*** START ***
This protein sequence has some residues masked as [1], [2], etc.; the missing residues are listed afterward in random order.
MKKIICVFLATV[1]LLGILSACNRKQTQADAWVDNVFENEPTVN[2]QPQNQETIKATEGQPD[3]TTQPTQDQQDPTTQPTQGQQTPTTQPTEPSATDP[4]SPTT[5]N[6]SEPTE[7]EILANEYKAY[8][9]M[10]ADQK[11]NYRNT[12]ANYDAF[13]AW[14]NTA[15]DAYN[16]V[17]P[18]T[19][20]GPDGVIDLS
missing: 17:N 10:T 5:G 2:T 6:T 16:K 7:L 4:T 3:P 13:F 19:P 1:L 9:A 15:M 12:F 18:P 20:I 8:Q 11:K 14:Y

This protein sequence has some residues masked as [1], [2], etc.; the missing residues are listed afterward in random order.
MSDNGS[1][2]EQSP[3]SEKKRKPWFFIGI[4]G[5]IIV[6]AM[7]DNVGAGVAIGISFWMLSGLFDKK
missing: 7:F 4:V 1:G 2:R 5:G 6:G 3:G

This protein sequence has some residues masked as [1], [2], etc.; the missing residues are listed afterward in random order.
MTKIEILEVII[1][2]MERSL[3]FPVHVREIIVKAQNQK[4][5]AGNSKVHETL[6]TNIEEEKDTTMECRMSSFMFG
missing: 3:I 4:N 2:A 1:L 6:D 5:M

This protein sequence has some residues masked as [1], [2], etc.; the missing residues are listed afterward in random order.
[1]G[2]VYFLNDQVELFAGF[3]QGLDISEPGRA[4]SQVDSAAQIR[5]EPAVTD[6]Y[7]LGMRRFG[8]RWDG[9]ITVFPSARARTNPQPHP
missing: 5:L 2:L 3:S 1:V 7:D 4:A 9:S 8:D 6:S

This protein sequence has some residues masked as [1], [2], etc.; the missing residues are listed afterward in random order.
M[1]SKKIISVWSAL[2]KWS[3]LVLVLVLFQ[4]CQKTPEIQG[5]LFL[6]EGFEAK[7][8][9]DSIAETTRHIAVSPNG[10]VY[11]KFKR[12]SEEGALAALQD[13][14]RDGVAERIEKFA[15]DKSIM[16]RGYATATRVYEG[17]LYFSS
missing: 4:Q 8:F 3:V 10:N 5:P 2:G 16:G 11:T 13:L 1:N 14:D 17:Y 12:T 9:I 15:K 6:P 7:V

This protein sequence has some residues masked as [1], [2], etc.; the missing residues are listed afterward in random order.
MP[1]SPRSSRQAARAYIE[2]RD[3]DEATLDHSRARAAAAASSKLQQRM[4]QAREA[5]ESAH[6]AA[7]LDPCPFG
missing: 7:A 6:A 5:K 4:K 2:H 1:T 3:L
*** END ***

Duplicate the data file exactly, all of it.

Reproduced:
This protein sequence has some residues masked as [1], [2], etc.; the missing residues are listed afterward in random order.
MKKIICVFLATV[1]LLGILSACNRKQTQADAWVDNVFENEPTVN[2]QPQNQETIKATEGQPD[3]TTQPTQDQQDPTTQPTQGQQTPTTQPTEPSATDP[4]SPTT[5]N[6]SEPTE[7]EILANEYKAY[8][9]M[10]ADQK[11]NYRNT[12]ANYDAF[13]AW[14]NTA[15]DAYN[16]V[17]P[18]T[19][20]GPDGVIDLS
missing: 17:N 10:T 5:G 2:T 6:T 16:K 7:L 4:T 3:P 13:F 19:P 1:L 9:A 15:M 12:F 18:P 20:I 8:Q 11:K 14:Y

This protein sequence has some residues masked as [1], [2], etc.; the missing residues are listed afterward in random order.
MSDNGS[1][2]EQSP[3]SEKKRKPWFFIGI[4]G[5]IIV[6]AM[7]DNVGAGVAIGISFWMLSGLFDKK
missing: 7:F 4:V 1:G 2:R 5:G 6:G 3:G

This protein sequence has some residues masked as [1], [2], etc.; the missing residues are listed afterward in random order.
MTKIEILEVII[1][2]MERSL[3]FPVHVREIIVKAQNQK[4][5]AGNSKVHETL[6]TNIEEEKDTTMECRMSSFMFG
missing: 3:I 4:N 2:A 1:L 6:D 5:M

This protein sequence has some residues masked as [1], [2], etc.; the missing residues are listed afterward in random order.
[1]G[2]VYFLNDQVELFAGF[3]QGLDISEPGRA[4]SQVDSAAQIR[5]EPAVTD[6]Y[7]LGMRRFG[8]RWDG[9]ITVFPSARARTNPQPHP
missing: 5:L 2:L 3:S 1:V 7:D 4:A 9:S 8:D 6:S

This protein sequence has some residues masked as [1], [2], etc.; the missing residues are listed afterward in random order.
M[1]SKKIISVWSAL[2]KWS[3]LVLVLVLFQ[4]CQKTPEIQG[5]LFL[6]EGFEAK[7][8][9]DSIAETTRHIAVSPNG[10]VY[11]KFKR[12]SEEGALAALQD[13][14]RDGVAERIEKFA[15]DKSIM[16]RGYATATRVYEG[17]LYFSS
missing: 4:Q 8:F 3:V 10:N 5:P 2:G 16:G 11:T 13:L 1:N 14:D 17:Y 12:T 9:I 15:K 6:P 7:V

This protein sequence has some residues masked as [1], [2], etc.; the missing residues are listed afterward in random order.
MP[1]SPRSSRQAARAYIE[2]RD[3]DEATLDHSRARAAAAASSKLQQRM[4]QAREA[5]ESAH[6]AA[7]LDPCPFG
missing: 7:A 6:A 5:K 4:K 2:H 1:T 3:L